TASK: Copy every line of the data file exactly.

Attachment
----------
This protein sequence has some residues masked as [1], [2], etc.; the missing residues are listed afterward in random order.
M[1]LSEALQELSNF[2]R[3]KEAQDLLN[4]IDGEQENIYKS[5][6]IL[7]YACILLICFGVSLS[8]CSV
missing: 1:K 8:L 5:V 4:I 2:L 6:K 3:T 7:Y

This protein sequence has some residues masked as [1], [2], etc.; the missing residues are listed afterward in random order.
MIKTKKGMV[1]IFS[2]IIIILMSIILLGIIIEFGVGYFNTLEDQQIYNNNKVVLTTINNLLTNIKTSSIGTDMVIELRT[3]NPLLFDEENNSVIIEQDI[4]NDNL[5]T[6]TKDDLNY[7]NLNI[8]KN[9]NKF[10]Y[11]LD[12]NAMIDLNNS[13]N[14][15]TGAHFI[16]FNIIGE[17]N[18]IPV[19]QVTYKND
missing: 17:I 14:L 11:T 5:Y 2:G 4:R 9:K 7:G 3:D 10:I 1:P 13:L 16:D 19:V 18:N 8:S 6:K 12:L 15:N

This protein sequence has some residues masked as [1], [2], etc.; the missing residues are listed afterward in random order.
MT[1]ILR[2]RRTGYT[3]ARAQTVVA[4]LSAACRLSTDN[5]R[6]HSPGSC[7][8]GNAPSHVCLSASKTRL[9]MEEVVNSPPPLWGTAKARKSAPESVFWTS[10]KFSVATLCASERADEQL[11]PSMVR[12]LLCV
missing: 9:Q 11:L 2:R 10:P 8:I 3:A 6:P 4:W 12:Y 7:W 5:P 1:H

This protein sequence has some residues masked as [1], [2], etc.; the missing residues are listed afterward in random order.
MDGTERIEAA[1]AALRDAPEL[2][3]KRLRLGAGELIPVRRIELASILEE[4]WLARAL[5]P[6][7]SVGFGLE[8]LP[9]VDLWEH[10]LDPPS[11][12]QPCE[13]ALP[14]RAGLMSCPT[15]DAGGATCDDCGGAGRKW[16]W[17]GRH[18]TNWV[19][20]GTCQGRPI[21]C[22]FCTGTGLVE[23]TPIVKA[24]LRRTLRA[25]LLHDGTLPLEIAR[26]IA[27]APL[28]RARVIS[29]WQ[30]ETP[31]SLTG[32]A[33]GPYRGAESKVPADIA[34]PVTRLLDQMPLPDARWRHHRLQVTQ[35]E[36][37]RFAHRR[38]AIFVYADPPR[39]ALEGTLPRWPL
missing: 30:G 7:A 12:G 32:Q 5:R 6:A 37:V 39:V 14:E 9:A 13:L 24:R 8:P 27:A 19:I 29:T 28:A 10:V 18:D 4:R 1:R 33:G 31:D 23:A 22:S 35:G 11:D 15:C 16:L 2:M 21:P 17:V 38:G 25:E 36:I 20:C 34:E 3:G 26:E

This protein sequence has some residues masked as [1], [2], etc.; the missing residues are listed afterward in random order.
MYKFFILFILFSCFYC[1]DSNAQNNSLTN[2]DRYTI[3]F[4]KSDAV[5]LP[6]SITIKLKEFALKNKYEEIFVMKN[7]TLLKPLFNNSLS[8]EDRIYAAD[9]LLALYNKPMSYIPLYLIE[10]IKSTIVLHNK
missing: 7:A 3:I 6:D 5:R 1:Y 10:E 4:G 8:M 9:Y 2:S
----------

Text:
This protein sequence has some residues masked as [1], [2], etc.; the missing residues are listed afterward in random order.
M[1]LSEALQELSNF[2]R[3]KEAQDLLN[4]IDGEQENIYKS[5][6]IL[7]YACILLICFGVSLS[8]CSV
missing: 1:K 8:L 5:V 4:I 2:L 6:K 3:T 7:Y

This protein sequence has some residues masked as [1], [2], etc.; the missing residues are listed afterward in random order.
MIKTKKGMV[1]IFS[2]IIIILMSIILLGIIIEFGVGYFNTLEDQQIYNNNKVVLTTINNLLTNIKTSSIGTDMVIELRT[3]NPLLFDEENNSVIIEQDI[4]NDNL[5]T[6]TKDDLNY[7]NLNI[8]KN[9]NKF[10]Y[11]LD[12]NAMIDLNNS[13]N[14][15]TGAHFI[16]FNIIGE[17]N[18]IPV[19]QVTYKND
missing: 17:I 14:L 11:T 5:Y 2:G 4:R 9:K 7:G 3:D 10:I 1:P 13:L 16:D 19:V 18:N 8:S 6:K 12:L 15:N

This protein sequence has some residues masked as [1], [2], etc.; the missing residues are listed afterward in random order.
MT[1]ILR[2]RRTGYT[3]ARAQTVVA[4]LSAACRLSTDN[5]R[6]HSPGSC[7][8]GNAPSHVCLSASKTRL[9]MEEVVNSPPPLWGTAKARKSAPESVFWTS[10]KFSVATLCASERADEQL[11]PSMVR[12]LLCV
missing: 9:Q 11:L 2:R 10:P 8:I 3:A 6:P 4:W 12:Y 7:W 5:P 1:H

This protein sequence has some residues masked as [1], [2], etc.; the missing residues are listed afterward in random order.
MDGTERIEAA[1]AALRDAPEL[2][3]KRLRLGAGELIPVRRIELASILEE[4]WLARAL[5]P[6][7]SVGFGLE[8]LP[9]VDLWEH[10]LDPPS[11][12]QPCE[13]ALP[14]RAGLMSCPT[15]DAGGATCDDCGGAGRKW[16]W[17]GRH[18]TNWV[19][20]GTCQGRPI[21]C[22]FCTGTGLVE[23]TPIVKA[24]LRRTLRA[25]LLHDGTLPLEIAR[26]IA[27]APL[28]RARVIS[29]WQ[30]ETP[31]SLTG[32]A[33]GPYRGAESKVPADIA[34]PVTRLLDQMPLPDARWRHHRLQVTQ[35]E[36][37]RFAHRR[38]AIFVYADPPR[39]ALEGTLPRWPL
missing: 30:G 7:A 12:G 32:Q 5:R 6:A 37:V 39:V 14:E 9:A 13:L 24:R 8:P 27:A 19:I 29:T 28:A 10:V 18:D 4:R 1:R 33:G 31:D 23:A 22:S 35:G 11:D 15:C 16:L 2:M 21:P 17:V 38:G 25:E 36:I 20:C 34:E 3:G 26:E

This protein sequence has some residues masked as [1], [2], etc.; the missing residues are listed afterward in random order.
MYKFFILFILFSCFYC[1]DSNAQNNSLTN[2]DRYTI[3]F[4]KSDAV[5]LP[6]SITIKLKEFALKNKYEEIFVMKN[7]TLLKPLFNNSLS[8]EDRIYAAD[9]LLALYNKPMSYIPLYLIE[10]IKSTIVLHNK
missing: 7:A 3:I 6:D 5:R 1:Y 10:E 4:G 8:M 9:Y 2:S